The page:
The Mothers: A Novel [NOOK Book]


Poignant, raw, and insightful, Jennifer Gilmore’s third novel is an unforgettable story of love, family, and motherhood. With a “voice [that is] at turns wise and barbed with sharp humor” (Vanity Fair), Gilmore lays bare the story of one couple’s ardent desire for a child and their emotional journey through adoption.

Jesse and Ramon are a loving couple, but after years spent unsuccessfully trying to get pregnant, they turn to adoption, ...
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The Mothers: A Novel

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Poignant, raw, and insightful, Jennifer Gilmore’s third novel is an unforgettable story of love, family, and motherhood. With a “voice [that is] at turns wise and barbed with sharp humor” (Vanity Fair), Gilmore lays bare the story of one couple’s ardent desire for a child and their emotional journey through adoption.

Jesse and Ramon are a loving couple, but after years spent unsuccessfully trying to get pregnant, they turn to adoption, relieved to think that once they navigate the bureaucratic path to parent-hood they will have a happy ending. But nothing has prepared them for the labyrinthine process—for the many training sessions and approvals; for the constant advice from friends, strangers, and “experts”; for the birthmothers who contact them but don’t ultimately choose them; or even, most shockingly, for the women who call claiming they’ve chosen Jesse and Ramon but who turn out never to have been pregnant in the first place.

Jennifer Gilmore’s eloquence about the human heart—its frailties and complexities—and her razor-sharp observations about race, class, culture, and changing family dynamics are spectacularly combined in this powerful novel. Suffused with passion and fury, The Mothers is a taut, gripping, and satisfying book that will stay with readers long after they turn the last page.
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Editorial Reviews

Library Journal
New Yorkers Jess and Ramon want to be parents in the worst way, but the deck is stacked against them. She is almost 39, he's in his 40s. They are of different religious backgrounds. Most challenging of all, she is a cancer survivor. After years of failed in vitro, they race against time by going the open-adoption route. As enormous stressors tug at them—calls from potential birth mothers (some are scam artists, others end up choosing different couples), fractious family members, the passage of time—the pressure brings out the worst in both spouses, especially Jess, who can be so high-maintenance she makes the reader want to file for divorce from her. VERDICT Gilmore (Something Red) has written a humane, realistic novel of the penetrating sorrow of people deprived by biology of their overwhelming need to be parents and of the harrowing, obstacle-riddled path to adoption.—Beth E. Andersen, Ann Arbor District Lib., MI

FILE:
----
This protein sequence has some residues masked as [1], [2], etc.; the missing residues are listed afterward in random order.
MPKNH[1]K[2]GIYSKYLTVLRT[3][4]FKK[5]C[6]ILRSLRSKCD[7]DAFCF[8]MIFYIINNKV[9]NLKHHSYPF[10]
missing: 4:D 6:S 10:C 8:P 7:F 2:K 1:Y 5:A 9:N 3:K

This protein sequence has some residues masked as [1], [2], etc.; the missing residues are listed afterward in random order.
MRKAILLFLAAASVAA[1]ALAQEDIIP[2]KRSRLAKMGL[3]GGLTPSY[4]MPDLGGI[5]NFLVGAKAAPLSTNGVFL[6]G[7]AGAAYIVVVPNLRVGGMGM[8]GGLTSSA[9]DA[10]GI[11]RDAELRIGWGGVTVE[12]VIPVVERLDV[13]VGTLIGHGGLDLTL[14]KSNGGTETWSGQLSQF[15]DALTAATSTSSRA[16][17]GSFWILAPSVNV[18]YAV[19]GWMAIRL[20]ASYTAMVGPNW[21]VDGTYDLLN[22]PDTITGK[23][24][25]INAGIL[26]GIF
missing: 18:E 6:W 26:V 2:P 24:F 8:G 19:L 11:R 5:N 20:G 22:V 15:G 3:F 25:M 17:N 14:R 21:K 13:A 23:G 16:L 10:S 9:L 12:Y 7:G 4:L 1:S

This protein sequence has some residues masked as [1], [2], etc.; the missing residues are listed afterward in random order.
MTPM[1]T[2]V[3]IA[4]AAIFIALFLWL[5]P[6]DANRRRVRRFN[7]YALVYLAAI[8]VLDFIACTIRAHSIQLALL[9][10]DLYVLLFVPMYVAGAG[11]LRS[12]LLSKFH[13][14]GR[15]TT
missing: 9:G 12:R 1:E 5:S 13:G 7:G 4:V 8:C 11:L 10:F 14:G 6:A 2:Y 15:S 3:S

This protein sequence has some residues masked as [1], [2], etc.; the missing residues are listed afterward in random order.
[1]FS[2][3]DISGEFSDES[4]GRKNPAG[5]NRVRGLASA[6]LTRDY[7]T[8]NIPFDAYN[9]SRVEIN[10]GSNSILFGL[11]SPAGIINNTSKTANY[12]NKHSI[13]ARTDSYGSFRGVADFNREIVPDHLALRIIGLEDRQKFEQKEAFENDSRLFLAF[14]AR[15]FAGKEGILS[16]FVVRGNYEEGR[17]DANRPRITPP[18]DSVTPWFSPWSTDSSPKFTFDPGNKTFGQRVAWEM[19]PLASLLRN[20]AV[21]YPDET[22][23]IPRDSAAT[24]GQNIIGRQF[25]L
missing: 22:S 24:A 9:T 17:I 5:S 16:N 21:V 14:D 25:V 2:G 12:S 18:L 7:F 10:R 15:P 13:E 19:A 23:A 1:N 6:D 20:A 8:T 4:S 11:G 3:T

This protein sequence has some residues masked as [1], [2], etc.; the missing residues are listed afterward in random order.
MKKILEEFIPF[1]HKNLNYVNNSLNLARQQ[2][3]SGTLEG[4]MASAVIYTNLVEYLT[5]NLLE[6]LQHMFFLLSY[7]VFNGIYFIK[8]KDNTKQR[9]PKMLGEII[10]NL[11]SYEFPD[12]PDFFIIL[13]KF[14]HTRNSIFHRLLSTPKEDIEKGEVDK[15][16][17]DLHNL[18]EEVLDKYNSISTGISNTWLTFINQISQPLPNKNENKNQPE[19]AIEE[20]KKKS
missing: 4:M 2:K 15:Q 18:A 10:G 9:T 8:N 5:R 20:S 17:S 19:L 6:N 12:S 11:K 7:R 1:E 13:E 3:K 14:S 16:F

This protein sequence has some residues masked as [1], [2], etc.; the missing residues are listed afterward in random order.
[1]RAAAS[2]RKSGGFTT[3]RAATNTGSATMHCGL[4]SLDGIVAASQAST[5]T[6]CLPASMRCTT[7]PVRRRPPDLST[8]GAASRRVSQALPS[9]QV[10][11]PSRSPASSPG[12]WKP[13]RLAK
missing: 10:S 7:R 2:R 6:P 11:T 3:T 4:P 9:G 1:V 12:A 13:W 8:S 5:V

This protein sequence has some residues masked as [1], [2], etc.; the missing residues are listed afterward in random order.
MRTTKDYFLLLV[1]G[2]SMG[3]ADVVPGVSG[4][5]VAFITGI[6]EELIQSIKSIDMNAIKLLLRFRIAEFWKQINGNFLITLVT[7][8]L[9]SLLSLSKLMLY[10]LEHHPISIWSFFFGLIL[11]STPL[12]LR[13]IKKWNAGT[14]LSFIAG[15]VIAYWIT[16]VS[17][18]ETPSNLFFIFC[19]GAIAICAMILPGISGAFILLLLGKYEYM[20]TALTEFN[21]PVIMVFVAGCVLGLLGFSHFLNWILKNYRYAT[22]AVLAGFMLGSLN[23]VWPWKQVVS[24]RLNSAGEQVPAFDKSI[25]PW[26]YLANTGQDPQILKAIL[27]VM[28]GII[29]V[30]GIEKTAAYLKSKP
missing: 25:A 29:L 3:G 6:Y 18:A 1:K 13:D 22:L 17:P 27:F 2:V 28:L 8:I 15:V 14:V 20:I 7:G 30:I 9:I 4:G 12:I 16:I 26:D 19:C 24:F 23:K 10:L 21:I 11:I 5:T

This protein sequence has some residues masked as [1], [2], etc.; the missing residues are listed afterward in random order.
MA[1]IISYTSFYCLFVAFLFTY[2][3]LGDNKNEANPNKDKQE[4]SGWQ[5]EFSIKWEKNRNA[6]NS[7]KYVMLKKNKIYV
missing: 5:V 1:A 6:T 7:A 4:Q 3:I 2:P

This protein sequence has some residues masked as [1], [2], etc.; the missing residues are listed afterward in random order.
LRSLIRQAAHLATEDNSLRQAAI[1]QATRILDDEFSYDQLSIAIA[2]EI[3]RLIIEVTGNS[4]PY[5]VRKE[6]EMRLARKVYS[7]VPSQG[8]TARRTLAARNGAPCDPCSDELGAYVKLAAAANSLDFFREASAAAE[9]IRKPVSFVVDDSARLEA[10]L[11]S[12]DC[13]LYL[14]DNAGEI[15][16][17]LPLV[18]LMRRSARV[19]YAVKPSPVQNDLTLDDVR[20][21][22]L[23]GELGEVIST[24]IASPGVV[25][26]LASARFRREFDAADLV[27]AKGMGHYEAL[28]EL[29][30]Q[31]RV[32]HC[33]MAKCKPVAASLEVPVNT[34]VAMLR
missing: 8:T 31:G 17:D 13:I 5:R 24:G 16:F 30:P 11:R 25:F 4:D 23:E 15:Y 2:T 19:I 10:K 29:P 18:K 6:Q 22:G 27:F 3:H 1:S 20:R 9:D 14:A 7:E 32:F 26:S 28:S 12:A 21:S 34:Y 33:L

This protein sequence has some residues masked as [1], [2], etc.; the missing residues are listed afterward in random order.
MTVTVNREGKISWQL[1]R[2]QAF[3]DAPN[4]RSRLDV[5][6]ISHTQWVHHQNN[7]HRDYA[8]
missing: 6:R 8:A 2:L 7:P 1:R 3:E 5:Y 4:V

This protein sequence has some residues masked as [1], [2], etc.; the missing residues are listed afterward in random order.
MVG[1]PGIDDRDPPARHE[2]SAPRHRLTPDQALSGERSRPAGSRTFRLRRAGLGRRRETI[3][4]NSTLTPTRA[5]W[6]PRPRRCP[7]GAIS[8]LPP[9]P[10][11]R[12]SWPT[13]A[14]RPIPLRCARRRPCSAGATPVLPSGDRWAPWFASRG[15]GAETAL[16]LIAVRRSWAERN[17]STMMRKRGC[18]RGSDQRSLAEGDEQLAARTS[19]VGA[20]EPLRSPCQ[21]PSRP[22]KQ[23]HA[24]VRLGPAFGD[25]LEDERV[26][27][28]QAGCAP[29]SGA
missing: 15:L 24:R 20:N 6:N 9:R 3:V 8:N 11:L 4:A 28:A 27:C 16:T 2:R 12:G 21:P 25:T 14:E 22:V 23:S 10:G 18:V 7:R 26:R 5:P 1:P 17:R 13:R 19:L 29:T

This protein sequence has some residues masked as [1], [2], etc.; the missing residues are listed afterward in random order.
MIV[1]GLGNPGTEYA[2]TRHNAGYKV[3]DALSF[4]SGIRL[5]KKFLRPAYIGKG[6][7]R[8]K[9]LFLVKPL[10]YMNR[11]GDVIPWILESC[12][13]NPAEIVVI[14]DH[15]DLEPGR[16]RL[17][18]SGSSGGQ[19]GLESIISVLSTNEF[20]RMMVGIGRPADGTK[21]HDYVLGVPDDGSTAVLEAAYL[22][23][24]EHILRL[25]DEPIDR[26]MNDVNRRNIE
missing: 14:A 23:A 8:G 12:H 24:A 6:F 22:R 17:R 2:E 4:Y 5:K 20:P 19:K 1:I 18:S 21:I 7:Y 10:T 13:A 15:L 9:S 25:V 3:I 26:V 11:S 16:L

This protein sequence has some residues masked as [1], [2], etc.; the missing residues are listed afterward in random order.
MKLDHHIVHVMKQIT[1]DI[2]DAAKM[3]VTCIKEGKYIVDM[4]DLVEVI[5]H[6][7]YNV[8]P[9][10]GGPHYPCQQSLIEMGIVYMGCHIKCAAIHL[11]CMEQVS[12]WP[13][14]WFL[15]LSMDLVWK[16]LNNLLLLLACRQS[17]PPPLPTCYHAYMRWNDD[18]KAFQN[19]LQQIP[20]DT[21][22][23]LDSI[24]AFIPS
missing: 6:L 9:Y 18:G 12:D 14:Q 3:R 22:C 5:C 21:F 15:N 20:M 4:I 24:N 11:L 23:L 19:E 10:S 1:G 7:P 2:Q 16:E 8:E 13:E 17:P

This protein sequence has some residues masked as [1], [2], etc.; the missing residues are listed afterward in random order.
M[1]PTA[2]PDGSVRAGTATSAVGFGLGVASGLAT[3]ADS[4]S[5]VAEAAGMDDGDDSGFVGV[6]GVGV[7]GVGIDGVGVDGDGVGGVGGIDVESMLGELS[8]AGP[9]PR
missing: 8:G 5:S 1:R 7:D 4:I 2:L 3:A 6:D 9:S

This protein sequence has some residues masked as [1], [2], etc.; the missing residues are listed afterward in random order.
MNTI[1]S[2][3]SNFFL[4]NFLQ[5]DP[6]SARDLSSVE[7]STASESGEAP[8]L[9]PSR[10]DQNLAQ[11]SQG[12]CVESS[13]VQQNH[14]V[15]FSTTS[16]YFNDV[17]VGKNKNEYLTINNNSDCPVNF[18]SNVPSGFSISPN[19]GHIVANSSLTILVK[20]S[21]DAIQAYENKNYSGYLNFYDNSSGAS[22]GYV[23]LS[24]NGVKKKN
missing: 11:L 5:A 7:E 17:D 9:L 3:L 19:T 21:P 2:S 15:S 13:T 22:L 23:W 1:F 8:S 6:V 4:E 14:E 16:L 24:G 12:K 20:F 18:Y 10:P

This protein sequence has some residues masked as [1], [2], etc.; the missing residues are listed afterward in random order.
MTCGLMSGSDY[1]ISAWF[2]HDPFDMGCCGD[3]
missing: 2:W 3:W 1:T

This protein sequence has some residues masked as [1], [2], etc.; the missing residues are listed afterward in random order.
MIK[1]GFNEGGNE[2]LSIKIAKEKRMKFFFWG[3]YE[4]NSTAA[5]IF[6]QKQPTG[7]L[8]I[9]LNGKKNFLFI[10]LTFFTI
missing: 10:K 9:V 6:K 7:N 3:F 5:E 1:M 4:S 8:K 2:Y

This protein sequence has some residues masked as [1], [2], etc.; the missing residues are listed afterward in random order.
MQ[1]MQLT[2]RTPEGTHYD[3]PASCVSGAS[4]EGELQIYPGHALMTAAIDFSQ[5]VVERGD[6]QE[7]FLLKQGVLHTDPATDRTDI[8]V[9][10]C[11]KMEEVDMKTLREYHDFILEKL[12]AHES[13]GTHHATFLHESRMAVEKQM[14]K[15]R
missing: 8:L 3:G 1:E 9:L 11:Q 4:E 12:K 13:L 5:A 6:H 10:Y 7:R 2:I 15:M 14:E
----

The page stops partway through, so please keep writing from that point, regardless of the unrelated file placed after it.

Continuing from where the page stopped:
The Washington Post - Ann Bauer
For all [the] pain…The Mothers is surprisingly easy to read, clipping from one obstacle to another with humor and insight. Jesse grows wiser as she draws ever closer to her dreaded 40th birthday. It's impossible not to root for her as she picks herself up over and over, answering the phone in the hope that her new or future baby is on the other end.
The New York Times Book Review - Molly Ringwald
The Mothers is a spirited and admirably frank novel. Gilmore is at her best when describing the darker details of the ordeal, imbuing the moments of distress with authenticity and a deft, ironic humor. By the end of the book it is impossible not to find yourself rooting for Jesse and Ramon.
Publishers Weekly
Gilmore’s third novel (after Something Red) is the heartfelt cry of a woman who desperately wants a baby. Jesse Wein-traub, a history professor in Manhattan, is postcancer and almost 40. After years of trying to get pregnant, she and husband Ramon Aragon pursue open adoption. The chronicle of their 10-year marriage, forged when Jewish Jesse met Spanish-Italian Ramon in Italy, is a paradoxical tale of marital love surmounting cultural and religious differences and then veering into obsessive desperation. The torturous bureaucracy of adoption results in heartbreak, as prospective birthmothers lead Jesse and Ramon through a litany of scams. Gilmore doesn’t spare her heroine; Jesse is angry, bitter, resentful, abrasive, panicked, and acerbically funny. She hates Ramon’s possessive Italian mother, resents her own mother for the career that included extensive travel and little time for mothering, is jealous of friends who conceive easily, and is stunned when her estranged sister rejoins the family, unwed but pregnant. Throughout, Jesse muses on the essence of motherhood—and on how the biological clock can be challenged by circumstances. Though often painful to read, this candid account at once embraces “the possibility for anything” and seems to set up a happy resolution for Jesse and Ramon. Agent: Jenn Joel, ICM. (Apr. 9)
author of The Interestings and The Ten-Year Nap - Meg Wolitzer
"Motherhood, like all great topics for a novel, can overwhelm. It's a massive subject with many aspects; how to even approach it? Jennifer Gilmore jumps in, beautifully, in The Mothers, which explores the deep and plangent desire for a child, but also takes on the epic state of contemporary motherhood itself: its status, its limitations, its pleasures and sorrows, and the fantasies that inevitably surround it. This well-observed exploration of maternity both day-to-day and existential has the ache of longing at its heart, and the result is both broad and personal, and always engaging.”